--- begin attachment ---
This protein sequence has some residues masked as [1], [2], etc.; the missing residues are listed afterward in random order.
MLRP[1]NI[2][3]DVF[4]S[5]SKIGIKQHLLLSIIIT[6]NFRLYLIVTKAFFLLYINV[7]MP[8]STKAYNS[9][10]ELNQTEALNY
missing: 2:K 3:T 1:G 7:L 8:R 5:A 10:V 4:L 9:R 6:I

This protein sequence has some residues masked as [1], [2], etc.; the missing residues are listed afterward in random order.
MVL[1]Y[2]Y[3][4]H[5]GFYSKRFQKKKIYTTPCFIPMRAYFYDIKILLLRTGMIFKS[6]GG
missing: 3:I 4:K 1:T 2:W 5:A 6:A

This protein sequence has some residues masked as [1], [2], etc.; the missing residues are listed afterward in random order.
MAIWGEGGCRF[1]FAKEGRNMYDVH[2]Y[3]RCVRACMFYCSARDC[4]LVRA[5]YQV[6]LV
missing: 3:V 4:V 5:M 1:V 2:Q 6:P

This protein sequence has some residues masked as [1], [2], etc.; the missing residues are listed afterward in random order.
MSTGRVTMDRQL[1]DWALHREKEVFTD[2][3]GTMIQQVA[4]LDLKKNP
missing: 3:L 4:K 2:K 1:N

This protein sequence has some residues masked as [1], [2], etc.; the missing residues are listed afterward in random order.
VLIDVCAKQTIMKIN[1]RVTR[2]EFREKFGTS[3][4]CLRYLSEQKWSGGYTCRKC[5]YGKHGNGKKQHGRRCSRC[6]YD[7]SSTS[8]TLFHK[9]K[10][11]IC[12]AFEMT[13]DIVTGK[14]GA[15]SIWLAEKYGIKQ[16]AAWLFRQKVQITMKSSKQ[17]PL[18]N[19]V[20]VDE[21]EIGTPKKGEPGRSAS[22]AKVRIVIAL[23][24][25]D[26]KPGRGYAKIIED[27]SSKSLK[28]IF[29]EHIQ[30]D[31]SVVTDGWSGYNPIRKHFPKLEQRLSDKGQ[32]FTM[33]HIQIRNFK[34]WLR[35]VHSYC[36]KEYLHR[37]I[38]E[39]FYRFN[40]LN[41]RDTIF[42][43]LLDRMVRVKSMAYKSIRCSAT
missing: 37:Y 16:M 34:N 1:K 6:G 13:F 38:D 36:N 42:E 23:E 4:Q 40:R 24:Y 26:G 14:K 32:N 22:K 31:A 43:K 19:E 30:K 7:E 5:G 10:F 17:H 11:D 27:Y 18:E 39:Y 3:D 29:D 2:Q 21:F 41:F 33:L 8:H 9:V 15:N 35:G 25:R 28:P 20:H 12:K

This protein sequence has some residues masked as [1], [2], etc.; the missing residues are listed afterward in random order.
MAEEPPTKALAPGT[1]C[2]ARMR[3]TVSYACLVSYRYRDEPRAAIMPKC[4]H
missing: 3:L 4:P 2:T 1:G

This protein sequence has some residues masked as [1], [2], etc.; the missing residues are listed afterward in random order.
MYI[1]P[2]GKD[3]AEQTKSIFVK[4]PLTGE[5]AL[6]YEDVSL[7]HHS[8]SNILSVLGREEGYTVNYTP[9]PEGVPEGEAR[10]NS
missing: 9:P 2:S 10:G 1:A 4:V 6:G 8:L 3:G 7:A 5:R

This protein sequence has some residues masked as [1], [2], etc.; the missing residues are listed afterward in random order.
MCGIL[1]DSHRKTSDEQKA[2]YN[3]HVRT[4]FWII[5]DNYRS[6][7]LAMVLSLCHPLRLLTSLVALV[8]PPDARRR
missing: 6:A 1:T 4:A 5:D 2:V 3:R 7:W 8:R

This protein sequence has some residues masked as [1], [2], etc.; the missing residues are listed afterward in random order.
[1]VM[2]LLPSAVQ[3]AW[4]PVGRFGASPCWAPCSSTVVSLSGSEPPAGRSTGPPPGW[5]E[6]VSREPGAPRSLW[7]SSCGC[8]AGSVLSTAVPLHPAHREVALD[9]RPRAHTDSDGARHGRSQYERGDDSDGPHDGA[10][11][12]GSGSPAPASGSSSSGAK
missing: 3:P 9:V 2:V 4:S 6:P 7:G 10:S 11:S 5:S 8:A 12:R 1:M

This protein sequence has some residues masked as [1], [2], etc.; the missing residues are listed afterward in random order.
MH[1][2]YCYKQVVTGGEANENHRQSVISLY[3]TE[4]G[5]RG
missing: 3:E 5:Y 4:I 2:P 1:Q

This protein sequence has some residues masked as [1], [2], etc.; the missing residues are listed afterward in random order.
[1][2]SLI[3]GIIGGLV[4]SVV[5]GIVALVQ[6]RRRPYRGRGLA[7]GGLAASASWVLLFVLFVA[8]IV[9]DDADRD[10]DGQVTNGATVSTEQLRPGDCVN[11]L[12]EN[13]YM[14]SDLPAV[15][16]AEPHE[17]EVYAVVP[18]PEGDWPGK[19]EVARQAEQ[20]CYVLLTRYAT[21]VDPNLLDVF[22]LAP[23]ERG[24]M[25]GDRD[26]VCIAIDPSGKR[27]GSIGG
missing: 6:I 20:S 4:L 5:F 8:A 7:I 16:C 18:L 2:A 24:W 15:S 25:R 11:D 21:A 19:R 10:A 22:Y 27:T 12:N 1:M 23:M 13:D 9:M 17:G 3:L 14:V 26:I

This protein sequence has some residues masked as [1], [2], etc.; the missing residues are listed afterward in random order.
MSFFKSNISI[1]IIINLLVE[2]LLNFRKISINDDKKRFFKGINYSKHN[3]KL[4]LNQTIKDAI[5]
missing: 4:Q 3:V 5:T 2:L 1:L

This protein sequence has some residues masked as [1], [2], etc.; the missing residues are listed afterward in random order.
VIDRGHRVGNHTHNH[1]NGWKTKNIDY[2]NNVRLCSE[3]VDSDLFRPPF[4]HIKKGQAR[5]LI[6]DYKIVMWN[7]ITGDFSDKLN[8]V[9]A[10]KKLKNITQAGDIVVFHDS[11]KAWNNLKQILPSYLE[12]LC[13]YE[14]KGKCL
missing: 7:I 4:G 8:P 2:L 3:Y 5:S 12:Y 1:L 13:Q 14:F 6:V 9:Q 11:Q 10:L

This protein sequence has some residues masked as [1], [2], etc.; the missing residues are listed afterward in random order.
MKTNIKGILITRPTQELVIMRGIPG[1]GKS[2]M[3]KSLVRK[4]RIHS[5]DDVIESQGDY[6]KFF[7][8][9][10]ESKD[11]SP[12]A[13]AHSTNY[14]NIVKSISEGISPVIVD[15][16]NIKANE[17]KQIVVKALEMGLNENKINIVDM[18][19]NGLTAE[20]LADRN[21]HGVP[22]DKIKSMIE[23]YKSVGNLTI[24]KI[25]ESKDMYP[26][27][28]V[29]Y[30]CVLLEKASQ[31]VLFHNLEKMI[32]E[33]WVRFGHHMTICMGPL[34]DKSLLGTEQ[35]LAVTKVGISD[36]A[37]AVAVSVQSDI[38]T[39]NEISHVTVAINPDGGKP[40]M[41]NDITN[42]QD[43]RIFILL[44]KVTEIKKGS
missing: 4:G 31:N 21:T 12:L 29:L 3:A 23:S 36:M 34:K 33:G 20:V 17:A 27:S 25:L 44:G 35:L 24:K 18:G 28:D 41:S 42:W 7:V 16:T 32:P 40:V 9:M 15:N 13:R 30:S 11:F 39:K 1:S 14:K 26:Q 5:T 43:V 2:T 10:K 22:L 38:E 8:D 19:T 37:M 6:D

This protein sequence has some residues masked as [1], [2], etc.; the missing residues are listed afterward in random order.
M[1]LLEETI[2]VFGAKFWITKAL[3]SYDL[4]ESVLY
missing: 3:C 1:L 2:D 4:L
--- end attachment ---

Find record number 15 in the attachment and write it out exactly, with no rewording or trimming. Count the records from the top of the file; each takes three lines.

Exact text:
This protein sequence has some residues masked as [1], [2], etc.; the missing residues are listed afterward in random order.
M[1]LLEETI[2]VFGAKFWITKAL[3]SYDL[4]ESVLY
missing: 3:C 1:L 2:D 4:L